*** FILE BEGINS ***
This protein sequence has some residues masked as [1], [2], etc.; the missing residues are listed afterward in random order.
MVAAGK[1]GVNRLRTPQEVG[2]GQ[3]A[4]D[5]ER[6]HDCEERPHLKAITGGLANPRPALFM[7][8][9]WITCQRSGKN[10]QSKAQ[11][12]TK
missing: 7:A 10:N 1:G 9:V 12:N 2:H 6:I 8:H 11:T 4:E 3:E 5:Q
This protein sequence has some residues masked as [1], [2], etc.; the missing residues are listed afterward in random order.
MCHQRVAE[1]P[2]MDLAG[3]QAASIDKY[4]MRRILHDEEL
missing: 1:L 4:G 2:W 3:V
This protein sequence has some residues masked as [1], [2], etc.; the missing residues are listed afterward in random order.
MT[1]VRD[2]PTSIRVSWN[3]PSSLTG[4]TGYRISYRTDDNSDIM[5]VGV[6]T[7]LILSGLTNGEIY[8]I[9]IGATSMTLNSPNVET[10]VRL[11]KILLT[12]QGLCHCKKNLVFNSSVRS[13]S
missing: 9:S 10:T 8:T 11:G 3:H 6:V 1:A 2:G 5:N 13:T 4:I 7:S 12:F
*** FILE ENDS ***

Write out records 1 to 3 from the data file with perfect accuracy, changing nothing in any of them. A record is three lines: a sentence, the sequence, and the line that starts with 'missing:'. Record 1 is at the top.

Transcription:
This protein sequence has some residues masked as [1], [2], etc.; the missing residues are listed afterward in random order.
MVAAGK[1]GVNRLRTPQEVG[2]GQ[3]A[4]D[5]ER[6]HDCEERPHLKAITGGLANPRPALFM[7][8][9]WITCQRSGKN[10]QSKAQ[11][12]TK
missing: 7:A 10:N 1:G 9:V 12:N 2:H 6:I 8:H 11:T 4:E 3:E 5:Q
This protein sequence has some residues masked as [1], [2], etc.; the missing residues are listed afterward in random order.
MCHQRVAE[1]P[2]MDLAG[3]QAASIDKY[4]MRRILHDEEL
missing: 1:L 4:G 2:W 3:V
This protein sequence has some residues masked as [1], [2], etc.; the missing residues are listed afterward in random order.
MT[1]VRD[2]PTSIRVSWN[3]PSSLTG[4]TGYRISYRTDDNSDIM[5]VGV[6]T[7]LILSGLTNGEIY[8]I[9]IGATSMTLNSPNVET[10]VRL[11]KILLT[12]QGLCHCKKNLVFNSSVRS[13]S
missing: 9:S 10:T 8:T 11:G 3:H 6:V 1:A 2:G 5:N 13:T 4:I 7:S 12:F